Holly Bennett, a freelance copywriter from Kings Lynn learns tto say no.
So here’s the schoolgirl error: like a rabbit caught in the headlights, I agreed to hand over four English pounds for a rather puny-looking mackerel. Yes, you heard right (though I wasn’t sure I did); for one of the most abundant ‘budget’ fish in the sea, I paid nearly a fiver. So why on earth did I not just say ‘no’ and hot-foot it to a cheaper establishment, after getting into my very own fish fight with the fishmonger?
To explain, I live in a rural location (‘The Breadbasket of England’, containing enough wheat fields to make Dr Atkins turn in his grave), where the cost of living is pretty reasonable. But this particular town, nicknamed ‘Chelsea-on-Sea’, teems with ladies who enjoy at least two skiing holidays a year, have facials on speed-dial and wouldn’t blink at paying £10 for a Cromer crab any more than they would the price of a second home in the Côte d’Azur.
So it’s safe to say that pointing out a pricy piscis would have screamed that I am both self-employed and wholly aware that Tesco currently has a BOGOF on custard creams.
But not being able to reject something extends far beyond my shopping for tasty morsels, as I found to my professional cost.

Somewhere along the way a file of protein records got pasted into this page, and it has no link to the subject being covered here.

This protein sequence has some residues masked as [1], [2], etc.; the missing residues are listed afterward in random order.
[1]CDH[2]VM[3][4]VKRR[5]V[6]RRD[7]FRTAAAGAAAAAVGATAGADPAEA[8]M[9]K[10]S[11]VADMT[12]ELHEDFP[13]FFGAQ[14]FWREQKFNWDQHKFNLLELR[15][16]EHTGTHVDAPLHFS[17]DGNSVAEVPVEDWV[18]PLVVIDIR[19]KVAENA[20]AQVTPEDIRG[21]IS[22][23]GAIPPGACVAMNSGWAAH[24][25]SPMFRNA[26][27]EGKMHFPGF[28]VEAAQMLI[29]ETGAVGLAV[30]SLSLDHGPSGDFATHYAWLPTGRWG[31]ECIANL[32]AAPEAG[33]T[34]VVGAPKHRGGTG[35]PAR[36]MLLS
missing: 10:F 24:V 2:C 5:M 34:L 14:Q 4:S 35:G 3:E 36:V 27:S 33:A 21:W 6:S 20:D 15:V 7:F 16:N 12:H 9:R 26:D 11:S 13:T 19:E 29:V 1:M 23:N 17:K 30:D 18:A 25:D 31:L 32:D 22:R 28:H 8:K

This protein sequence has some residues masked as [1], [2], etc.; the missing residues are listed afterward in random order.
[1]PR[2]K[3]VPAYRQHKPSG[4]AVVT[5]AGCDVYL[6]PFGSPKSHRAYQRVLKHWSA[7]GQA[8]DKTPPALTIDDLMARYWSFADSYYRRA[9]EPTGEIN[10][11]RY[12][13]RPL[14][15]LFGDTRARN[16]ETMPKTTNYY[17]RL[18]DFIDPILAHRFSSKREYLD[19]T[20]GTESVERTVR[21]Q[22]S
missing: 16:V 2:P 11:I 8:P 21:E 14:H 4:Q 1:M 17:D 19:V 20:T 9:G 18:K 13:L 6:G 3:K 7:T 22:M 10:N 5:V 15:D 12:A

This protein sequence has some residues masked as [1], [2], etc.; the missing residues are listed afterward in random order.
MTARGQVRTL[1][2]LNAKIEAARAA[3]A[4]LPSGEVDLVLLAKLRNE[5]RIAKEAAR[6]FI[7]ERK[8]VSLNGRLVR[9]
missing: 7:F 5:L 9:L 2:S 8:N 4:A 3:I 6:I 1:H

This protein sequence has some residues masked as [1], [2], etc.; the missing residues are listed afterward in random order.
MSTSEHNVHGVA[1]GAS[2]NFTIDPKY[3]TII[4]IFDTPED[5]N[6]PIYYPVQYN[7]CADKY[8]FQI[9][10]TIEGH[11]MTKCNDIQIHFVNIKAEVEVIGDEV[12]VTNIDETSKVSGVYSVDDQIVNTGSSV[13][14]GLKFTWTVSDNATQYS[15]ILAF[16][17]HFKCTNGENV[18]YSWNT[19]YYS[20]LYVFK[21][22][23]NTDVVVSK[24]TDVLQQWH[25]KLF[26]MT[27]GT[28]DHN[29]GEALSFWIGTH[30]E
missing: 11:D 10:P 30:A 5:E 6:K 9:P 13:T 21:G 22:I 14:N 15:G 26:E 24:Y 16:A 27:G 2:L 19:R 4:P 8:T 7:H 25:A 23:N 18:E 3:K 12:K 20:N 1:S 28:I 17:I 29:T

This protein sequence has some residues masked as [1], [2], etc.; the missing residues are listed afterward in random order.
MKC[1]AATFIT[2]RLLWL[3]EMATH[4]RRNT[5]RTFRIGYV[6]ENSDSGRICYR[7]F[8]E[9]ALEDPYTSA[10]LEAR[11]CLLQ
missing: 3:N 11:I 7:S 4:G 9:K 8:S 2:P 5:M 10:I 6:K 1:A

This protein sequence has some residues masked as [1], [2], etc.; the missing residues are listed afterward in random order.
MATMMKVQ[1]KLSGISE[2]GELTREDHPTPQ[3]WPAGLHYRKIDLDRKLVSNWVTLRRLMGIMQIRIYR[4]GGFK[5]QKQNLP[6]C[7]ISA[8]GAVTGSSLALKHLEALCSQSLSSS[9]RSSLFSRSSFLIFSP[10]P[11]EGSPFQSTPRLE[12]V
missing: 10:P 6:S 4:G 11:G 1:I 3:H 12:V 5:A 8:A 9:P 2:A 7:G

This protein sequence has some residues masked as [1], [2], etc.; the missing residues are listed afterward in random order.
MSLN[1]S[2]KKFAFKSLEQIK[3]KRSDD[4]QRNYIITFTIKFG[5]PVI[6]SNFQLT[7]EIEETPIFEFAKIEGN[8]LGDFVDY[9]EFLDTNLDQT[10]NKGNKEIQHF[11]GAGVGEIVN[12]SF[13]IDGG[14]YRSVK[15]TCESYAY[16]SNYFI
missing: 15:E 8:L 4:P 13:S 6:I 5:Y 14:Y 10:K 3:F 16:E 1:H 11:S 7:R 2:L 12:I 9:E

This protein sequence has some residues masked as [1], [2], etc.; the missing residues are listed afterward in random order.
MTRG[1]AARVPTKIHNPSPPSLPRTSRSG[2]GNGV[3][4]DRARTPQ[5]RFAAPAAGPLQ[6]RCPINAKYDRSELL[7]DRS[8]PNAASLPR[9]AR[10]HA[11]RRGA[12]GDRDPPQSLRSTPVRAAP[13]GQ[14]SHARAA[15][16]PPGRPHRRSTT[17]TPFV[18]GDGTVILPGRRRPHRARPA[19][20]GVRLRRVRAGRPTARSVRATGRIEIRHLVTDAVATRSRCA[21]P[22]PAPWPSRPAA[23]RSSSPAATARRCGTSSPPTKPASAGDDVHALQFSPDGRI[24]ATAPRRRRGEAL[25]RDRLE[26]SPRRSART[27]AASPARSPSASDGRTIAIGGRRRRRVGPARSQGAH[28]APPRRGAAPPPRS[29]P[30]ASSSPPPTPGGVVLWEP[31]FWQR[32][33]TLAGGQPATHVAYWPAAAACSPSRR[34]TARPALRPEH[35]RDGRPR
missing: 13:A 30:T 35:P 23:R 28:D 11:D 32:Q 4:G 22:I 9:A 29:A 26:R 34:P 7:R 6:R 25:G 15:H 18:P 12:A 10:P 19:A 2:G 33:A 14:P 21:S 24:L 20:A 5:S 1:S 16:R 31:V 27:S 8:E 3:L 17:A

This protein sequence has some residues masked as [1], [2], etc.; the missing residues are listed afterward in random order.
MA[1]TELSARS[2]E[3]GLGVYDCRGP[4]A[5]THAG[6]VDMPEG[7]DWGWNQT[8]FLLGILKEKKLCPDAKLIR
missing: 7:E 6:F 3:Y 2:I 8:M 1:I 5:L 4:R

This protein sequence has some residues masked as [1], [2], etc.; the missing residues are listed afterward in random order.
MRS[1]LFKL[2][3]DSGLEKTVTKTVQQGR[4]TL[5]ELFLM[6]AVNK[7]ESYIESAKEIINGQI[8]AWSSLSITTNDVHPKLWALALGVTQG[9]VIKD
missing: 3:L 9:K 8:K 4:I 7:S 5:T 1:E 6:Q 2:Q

Emailing a potential client about my charges, I committed the foolish error of uttering the following doomed words: ‘What rate would you be happy to pay per hour?’ Press ‘send’; cue horrible, 3am sweats-type regret. Unsurprisingly, the offer was far less than I normally charge and I was now that self-same rabbit backed into a corner with no other option than to accept.
"Not being able to reject something extends far beyond my shopping for tasty morsels, as I found to my professional cost"
All of which makes me wonder why I feel bad about saying ‘no’. I don’t doubt that if I’d have lobbed the fish back at the fishmonger, and offered my usual hourly rate to the client in question, I would have won on both counts. And I’d have also maintained the integrity of my profession by not undervaluing my skills, and in turn shown the confidence and self-belief that a lot of men seem to find a doddle.
I don’t for a second suggest saying ‘no’ in every instance. It means missing out on new tastes, exciting experiences and general high-kicking fun and frolics. But how many times have you said ‘yes’ to an event which you knew would be yawningly dull, and by 10pm vowed to improve your ability to construct believable, off-the-cuff excuses in the future? I’d guess it’d be quite a few.
So there’s only one thing for it; instead of spring cleaning my cupboards, I’m going to spring clean my approach to these testing situations, when saying ‘no’ would be as good for me as the Omega-3 oils in that mackerel.
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Picture credit: Rex Features